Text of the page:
Modern Israeli Sterling Silver Hanukkah Lamp Menorah by David Heinz Gumbel
Designed in Modern Style, hand wrought and hammered, cut with Hebrew letters the verse: "Not by might, nor by power, but by my Spirit" Marked in Hebrew: Jerusalem, Gumbel
Literature: FORGING AHEAD Wolpert and Gumbel p. 100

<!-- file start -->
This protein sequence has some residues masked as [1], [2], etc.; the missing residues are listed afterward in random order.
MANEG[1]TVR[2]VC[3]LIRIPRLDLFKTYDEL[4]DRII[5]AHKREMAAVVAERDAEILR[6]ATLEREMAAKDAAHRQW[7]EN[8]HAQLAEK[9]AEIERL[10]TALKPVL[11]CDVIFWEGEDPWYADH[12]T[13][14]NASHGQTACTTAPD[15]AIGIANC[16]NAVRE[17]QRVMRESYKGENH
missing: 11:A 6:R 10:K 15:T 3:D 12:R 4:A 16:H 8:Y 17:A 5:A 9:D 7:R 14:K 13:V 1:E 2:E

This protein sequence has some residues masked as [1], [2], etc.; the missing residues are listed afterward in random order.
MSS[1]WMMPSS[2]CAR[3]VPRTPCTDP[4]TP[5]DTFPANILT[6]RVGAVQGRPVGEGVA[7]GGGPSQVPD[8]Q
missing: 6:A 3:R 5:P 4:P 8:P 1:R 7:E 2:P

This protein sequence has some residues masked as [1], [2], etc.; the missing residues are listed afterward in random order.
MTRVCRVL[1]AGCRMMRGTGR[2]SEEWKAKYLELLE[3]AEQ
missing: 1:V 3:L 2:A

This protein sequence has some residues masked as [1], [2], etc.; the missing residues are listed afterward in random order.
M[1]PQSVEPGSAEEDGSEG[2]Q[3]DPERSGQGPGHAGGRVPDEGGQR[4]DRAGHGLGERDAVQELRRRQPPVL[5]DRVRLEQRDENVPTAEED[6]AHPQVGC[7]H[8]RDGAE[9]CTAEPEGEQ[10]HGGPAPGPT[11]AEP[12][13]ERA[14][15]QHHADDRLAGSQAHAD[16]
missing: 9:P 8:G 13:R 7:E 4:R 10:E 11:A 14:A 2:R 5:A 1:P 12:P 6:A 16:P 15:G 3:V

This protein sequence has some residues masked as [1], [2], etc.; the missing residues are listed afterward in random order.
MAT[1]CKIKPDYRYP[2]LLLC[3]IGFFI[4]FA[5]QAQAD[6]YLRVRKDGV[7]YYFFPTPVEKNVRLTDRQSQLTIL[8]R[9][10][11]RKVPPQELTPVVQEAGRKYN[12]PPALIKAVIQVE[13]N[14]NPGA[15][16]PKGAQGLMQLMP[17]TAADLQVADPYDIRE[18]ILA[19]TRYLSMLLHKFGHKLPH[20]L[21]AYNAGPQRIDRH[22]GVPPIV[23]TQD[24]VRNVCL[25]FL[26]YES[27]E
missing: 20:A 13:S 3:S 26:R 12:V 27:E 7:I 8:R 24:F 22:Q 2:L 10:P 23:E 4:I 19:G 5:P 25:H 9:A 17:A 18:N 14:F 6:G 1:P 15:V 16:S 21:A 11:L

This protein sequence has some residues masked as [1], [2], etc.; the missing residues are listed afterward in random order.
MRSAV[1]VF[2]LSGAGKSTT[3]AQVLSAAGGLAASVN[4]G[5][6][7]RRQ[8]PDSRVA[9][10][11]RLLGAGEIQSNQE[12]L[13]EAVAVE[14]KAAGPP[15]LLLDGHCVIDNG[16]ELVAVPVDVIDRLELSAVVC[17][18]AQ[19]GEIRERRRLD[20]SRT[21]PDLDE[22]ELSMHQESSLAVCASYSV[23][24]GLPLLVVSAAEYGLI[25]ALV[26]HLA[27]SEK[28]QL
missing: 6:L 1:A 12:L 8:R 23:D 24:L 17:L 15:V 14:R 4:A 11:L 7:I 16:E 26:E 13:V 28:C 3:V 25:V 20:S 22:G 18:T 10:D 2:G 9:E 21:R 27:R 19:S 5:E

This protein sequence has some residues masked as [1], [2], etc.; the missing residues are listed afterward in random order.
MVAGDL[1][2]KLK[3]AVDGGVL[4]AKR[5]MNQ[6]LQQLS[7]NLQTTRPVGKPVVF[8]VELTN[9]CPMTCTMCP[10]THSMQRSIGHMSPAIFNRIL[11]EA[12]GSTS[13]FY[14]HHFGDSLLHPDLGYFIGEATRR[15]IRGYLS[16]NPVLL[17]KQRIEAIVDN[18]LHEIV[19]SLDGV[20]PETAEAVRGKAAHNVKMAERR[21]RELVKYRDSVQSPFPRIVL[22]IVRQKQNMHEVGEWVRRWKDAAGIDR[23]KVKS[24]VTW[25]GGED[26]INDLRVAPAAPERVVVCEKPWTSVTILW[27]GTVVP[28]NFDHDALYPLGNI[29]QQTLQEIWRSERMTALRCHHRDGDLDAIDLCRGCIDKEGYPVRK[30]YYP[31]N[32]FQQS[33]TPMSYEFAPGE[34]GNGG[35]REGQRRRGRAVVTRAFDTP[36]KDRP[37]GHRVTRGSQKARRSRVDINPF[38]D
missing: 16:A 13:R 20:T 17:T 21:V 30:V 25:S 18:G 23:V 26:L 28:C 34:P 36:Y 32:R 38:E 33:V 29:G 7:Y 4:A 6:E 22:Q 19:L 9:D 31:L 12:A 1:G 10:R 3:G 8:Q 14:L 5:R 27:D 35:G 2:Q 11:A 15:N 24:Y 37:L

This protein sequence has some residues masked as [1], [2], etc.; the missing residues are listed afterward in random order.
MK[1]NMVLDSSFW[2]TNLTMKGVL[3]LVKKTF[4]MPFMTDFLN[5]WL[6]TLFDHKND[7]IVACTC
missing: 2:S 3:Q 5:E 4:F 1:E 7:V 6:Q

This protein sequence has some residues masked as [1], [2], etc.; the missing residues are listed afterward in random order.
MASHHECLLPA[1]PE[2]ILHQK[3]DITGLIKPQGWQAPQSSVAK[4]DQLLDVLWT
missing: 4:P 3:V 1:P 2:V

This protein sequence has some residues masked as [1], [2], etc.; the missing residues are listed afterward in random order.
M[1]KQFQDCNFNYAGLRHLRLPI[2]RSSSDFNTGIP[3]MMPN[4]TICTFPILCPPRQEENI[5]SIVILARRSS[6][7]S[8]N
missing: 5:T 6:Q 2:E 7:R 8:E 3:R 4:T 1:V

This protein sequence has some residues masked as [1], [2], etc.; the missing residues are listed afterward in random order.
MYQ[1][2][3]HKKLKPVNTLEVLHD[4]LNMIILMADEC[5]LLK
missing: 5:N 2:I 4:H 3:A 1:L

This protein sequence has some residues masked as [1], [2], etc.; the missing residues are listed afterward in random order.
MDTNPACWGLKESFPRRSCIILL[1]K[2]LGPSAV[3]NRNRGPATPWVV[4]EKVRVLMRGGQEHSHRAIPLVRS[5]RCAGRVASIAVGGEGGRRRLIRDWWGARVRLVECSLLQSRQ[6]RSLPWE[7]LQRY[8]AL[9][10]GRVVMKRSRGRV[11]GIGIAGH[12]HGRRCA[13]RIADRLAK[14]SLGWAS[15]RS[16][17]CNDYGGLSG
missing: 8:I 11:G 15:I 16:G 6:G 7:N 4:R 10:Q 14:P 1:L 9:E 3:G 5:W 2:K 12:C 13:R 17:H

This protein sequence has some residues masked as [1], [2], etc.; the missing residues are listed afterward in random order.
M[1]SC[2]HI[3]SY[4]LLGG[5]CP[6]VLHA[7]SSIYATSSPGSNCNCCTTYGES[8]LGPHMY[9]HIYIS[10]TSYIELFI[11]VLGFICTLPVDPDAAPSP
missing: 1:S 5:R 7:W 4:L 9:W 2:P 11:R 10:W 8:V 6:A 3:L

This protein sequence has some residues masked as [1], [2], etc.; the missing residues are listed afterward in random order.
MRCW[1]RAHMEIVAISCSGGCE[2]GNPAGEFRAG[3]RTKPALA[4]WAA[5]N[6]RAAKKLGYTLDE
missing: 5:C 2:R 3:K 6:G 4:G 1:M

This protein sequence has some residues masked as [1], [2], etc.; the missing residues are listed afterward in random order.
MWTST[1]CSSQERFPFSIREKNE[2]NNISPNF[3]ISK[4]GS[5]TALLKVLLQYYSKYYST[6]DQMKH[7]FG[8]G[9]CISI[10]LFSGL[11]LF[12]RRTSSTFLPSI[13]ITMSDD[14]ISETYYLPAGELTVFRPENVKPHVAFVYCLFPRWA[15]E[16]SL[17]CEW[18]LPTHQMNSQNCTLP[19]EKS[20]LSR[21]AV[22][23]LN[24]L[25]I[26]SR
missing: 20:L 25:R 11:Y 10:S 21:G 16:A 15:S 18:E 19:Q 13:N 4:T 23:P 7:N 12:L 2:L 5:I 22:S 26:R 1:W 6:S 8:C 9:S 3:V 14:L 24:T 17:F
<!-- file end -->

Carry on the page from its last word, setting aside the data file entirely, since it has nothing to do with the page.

David Heinz Gumbel (1906–1992) (given name was Detlev Heinz). Born in Sinsheim, Germany to a secular family among the pioneers of the local silversmith industry. In 1918, the Gumbels relocated to Heilbronn where David worked as an apprentice in the "Bruckmann & Sons" factory, becoming a certified steel engraver. In the late 1920s, Gumbel studied to be a silversmith at the school of applied arts in Berlin at the Kunstgewerbeschule. Following his studies, Gumbel was employed at workshops in Düsseldorf and Stockholm, as well as in the family factory in Heilbronn. It was there that Gumbel began to design handmade silver pieces in the modern style. Simultaneously, he produced Jewish ritual objects like a Hanukkah menorah or candlesticks. Gumbel utilized polished silver and other materials, such as ivory, in his works. In 1936, Gumbel left Germany for Land of Israel and joined the "New Bezalel" as a teacher and the administrator of the metal department, alongside Ludwig Yehuda Wolpert. Once in the Land of Israel, Gumbel began to work with typography, ostensibly as a result of Wolpert's influence. Despite Gumbel's modern approach to design, he continued to work with and teach the traditional methods of manual manufacturing, such as repoussé. In the early 1940s, he opened an independent workshop where he produced metal works and Judaica pieces in said silversmith techniques. Gumbel retired from his work at Bezalel in 1955. Gumbel have left at his will, the continuation of his creation to the artist Malka Cohavi, his assistant and teacher at Bezalel Academy of Art and Design. Some of his most notable works: Candlestick of three arms (1930), Silver pouch for Declaration of Independence scroll (1949), Mezuzah case (1960), Etrog box (1975), Mezuza for the Supreme Court (1992) and more.